Meanwhile, rotaviruses are the leading cause of severe diarrhea in infants and children globally. The researchers found a tipping point at warmer temperatures where rotavirus transmission rates start to take off. Just a few degrees of warming allows these highly contagious viruses to survive longer and spread farther geographically through human interaction.

Climate connection now firmly established

This University of Surrey-led report provides some of the most concrete evidence to date on the link between rising global temperatures and increased risk of diarrheal diseases. Though extreme weather events like floods can also contribute, the study isolated ambient air and water temperature as a factor that by itself is influencing disease levels across many regions.

This builds on previous research also showing climate change as a factor increasing cases of malaria, dengue fever, Zika virus, and other infectious diseases. Experts say that understanding all the ways global warming worsens public health threats is crucial for policy makers to prioritize emissions reductions and climate change mitigation globally.

In the meantime, the world’s poorest and most vulnerable populations face being impacted the most by these alarming trends of more frequent disease outbreaks in a warming world. Along with emissions cuts, increased investment in clean water infrastructure, sanitation systems, and public health programs are urgently needed to help developing regions adapt.

Next steps: Mitigation and disease surveillance key

While this research focused on quantifying the observed linkage between warmer temperatures and diarrheal disease prevalence globally, follow up studies will examine these effects in more localized contexts. Combining climate projections, environmental factors, and disease surveillance data could help predict changing health risk profiles in certain areas as temperatures rise.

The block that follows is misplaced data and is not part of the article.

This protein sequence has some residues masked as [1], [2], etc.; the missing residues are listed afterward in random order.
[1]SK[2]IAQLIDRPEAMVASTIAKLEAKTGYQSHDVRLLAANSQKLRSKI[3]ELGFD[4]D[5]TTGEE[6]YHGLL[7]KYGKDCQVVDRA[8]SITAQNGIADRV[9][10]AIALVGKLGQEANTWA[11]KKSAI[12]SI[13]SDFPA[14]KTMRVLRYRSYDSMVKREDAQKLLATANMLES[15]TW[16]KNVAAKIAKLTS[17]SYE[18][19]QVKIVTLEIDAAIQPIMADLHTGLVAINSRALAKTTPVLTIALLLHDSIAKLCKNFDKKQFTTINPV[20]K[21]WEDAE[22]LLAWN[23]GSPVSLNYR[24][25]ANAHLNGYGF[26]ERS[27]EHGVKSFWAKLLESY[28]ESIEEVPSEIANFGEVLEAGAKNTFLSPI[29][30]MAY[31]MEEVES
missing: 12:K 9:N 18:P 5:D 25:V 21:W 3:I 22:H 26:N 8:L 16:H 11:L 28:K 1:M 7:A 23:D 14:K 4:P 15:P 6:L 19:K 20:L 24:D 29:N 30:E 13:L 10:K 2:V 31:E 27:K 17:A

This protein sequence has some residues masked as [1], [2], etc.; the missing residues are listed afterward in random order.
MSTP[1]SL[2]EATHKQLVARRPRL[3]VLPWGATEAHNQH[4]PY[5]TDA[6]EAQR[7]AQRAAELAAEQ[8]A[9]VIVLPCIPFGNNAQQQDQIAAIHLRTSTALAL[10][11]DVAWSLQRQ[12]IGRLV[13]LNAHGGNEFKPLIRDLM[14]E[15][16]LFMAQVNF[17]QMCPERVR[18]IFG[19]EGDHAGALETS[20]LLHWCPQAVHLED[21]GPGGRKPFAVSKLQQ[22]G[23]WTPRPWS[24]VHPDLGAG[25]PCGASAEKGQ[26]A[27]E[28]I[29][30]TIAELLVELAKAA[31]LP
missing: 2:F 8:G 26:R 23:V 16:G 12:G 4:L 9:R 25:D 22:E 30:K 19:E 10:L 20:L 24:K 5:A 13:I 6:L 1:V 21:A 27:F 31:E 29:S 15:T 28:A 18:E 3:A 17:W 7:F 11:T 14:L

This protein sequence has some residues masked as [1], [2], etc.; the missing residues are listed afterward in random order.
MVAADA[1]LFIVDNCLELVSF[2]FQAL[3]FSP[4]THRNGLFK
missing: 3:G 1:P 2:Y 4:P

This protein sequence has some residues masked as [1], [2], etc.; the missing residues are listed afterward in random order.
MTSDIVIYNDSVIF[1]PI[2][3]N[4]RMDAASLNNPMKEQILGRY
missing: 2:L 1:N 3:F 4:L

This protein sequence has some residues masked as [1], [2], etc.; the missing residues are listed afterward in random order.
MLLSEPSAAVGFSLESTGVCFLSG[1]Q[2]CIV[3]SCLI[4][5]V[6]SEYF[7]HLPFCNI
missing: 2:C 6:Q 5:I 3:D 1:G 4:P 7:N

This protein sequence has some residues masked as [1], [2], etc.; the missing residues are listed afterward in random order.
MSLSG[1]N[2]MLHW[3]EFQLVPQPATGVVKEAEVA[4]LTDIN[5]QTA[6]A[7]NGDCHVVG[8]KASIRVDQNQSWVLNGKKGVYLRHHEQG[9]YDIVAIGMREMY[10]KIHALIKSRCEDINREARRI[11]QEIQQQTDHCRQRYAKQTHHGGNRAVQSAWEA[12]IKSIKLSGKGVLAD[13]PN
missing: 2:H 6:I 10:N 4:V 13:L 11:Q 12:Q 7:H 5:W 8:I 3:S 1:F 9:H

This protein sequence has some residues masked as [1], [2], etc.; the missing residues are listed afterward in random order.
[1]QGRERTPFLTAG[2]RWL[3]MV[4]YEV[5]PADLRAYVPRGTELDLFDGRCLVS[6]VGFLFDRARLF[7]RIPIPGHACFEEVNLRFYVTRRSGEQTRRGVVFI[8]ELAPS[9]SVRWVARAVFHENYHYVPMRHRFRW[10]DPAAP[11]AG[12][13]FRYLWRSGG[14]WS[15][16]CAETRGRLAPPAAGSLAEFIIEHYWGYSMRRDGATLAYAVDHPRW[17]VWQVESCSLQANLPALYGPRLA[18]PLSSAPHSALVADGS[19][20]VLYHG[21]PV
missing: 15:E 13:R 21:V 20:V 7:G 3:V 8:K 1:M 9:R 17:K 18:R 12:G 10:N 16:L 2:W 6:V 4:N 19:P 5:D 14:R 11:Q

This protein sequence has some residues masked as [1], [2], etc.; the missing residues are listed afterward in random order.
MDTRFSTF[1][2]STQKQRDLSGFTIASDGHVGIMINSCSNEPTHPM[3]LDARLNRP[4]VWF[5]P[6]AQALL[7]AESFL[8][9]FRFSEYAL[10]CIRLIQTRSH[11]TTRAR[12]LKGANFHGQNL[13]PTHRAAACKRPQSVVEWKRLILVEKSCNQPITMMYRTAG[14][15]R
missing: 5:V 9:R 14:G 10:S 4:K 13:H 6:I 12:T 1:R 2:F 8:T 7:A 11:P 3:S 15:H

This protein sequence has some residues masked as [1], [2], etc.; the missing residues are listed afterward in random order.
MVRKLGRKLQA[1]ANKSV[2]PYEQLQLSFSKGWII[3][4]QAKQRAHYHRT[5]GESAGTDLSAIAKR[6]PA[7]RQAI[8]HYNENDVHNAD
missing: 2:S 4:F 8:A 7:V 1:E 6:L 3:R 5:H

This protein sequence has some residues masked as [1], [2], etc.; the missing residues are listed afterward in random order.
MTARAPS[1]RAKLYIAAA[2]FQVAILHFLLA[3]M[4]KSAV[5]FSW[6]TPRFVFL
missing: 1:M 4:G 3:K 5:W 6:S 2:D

More precise monitoring and modeling could aid governments in being proactive by directing resources and medical aid to at-risk locations before outbreaks occur. Ongoing surveillance along with programs increasing access to clean water, vaccines, proper nutrition, and sanitation will remain vital.

Ultimately experts agree the most important action that must be taken is rapidly reducing greenhouse gas emissions worldwide. Mitigating human-caused climate change is the only way to slow and eventually halt the worsening impacts to public health and wellbeing from a warmer planet. This study provides further impetus for world leaders to take much bolder action cutting carbon pollution at the urgently needed scale.




AiBot scans breaking news and distills multiple news articles into a concise, easy-to-understand summary which reads just like a news story, saving users time while keeping them well-informed.

To err is human, but AI does it too. Whilst factual data is used in the production of these articles, the content is written entirely by AI. Double check any facts you intend to rely on with another source.

By AiBot

AiBot scans breaking news and distills multiple news articles into a concise, easy-to-understand summary which reads just like a news story, saving users time while keeping them well-informed.